Lancia Scorpion Essential History
Prototype Development From Fiat to Abarth
The Lancia Scorpion is a two-door, two-seat, mid-engine, rear-drive sports car that was originally conceived in the early 1970s as a slightly larger, upscale version of the 1974 Fiat X1/9. In fact, the Scorpion prototype was codenamed X1/20 under Fiat development, and much of the X1/9’s MacPherson strut suspension design was shared with the X1/20. Originally designed to carry the 3.2-liter V-6 engine from the Fiat 130 executive coupe behind the passenger compartment but ahead of the rear axle, the project was turned over to Abarth for more involved testing. Renamed the Abarth SE030, the development mule was modified for motorsports ran just a single race, the 1974 Giro d’Italia (a historic car race, not to be confused with the bicycle race of the same name), where it impressively finished second overall to a Lancia Stratos.
Scorpion Prototype Becomes a Lancia Project
Then came the oil crisis of the mid-1970s and demand for thirsty performance cars was at a low point. Besides, the Fiat X1/20 was proving to be too costly to build under Fiat’s economy name plate. Paolo Martin at Pininfarina (where the prototype was designed) subtly reworked the car to be sold as an upscale Lancia, part of the Beta series of front-wheel-drive cars despite the Scorpion’s rear-drive chassis. What the Scorpion did share with the rest of the Beta lineup was its engine: the popular Fiat twin-cam, four-cylinder “Lampredi” engine that was also used in the Fiat 124 Spider and Coupe. The production version was finally shown at the 1975 Geneva auto show.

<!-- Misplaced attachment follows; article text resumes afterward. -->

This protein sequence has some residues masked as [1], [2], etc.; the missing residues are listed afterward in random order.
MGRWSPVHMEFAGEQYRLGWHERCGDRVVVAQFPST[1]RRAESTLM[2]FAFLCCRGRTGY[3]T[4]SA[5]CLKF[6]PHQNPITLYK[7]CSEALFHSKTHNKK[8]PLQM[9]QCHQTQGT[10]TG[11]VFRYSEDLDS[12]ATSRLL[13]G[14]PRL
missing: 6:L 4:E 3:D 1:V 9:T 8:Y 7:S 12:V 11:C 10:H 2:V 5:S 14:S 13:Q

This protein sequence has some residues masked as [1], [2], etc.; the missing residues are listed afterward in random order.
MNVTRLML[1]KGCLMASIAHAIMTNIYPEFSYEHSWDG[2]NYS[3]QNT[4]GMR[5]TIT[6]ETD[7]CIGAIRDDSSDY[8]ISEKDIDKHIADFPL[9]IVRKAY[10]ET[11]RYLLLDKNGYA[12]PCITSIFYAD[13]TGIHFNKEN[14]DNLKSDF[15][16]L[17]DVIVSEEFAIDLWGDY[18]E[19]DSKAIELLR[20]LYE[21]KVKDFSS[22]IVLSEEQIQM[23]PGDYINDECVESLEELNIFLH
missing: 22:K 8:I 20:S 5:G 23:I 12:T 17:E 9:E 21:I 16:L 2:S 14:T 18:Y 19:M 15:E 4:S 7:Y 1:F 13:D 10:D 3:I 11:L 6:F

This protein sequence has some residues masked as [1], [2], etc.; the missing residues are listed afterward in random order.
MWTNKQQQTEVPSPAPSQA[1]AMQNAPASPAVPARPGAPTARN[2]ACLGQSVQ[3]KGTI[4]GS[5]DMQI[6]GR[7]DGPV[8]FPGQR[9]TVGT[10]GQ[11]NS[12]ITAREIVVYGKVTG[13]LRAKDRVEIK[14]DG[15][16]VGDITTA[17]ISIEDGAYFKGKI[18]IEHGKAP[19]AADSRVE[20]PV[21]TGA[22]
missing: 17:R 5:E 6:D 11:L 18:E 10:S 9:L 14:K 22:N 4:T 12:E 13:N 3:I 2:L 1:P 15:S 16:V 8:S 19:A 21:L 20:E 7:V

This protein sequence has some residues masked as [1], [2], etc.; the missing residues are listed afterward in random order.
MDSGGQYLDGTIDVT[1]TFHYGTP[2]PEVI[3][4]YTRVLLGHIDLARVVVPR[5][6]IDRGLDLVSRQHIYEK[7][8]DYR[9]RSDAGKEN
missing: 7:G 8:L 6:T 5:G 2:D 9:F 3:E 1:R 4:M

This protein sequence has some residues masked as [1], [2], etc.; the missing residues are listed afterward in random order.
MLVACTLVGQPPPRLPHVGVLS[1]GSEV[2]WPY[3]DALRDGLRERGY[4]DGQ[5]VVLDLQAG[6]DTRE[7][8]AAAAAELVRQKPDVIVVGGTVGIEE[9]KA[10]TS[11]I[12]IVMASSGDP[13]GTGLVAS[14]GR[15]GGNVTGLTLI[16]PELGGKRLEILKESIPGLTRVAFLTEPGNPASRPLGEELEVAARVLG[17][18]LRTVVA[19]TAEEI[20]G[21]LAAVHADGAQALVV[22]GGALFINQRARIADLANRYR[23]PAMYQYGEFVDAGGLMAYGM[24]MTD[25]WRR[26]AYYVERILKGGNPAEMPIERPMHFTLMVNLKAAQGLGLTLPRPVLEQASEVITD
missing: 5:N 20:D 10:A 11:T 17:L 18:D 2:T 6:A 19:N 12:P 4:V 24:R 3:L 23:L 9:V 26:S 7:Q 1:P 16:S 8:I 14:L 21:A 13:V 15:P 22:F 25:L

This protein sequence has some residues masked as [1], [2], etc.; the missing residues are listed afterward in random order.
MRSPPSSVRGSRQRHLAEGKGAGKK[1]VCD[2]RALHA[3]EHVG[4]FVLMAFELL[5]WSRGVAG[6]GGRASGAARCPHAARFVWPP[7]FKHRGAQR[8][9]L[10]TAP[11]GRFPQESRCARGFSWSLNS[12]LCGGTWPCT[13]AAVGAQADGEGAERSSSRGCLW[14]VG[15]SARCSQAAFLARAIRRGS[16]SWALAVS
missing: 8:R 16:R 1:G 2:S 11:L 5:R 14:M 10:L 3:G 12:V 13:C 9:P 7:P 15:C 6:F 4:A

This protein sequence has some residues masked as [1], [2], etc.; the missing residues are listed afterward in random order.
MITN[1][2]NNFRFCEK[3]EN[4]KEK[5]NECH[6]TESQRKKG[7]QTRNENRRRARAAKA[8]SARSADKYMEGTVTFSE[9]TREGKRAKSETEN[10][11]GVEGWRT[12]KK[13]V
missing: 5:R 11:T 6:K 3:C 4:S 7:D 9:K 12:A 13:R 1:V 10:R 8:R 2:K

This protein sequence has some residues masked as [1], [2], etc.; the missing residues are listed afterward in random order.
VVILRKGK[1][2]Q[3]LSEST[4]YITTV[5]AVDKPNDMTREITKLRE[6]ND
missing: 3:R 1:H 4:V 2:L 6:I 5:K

Lancia Scorpion, a.k.a. Lancia Montecarlo
In global markets, the Lancia was brought to market as the Montecarlo, a suitably racy name that honored Lancia’s 1975 Monte Carlo Rally victory. However, Chevrolet held rights to the name in the U.S., forcing Lancia to come up with something different for that market. Scorpion was chosen, perhaps in homage to the car’s developmental years at Abarth.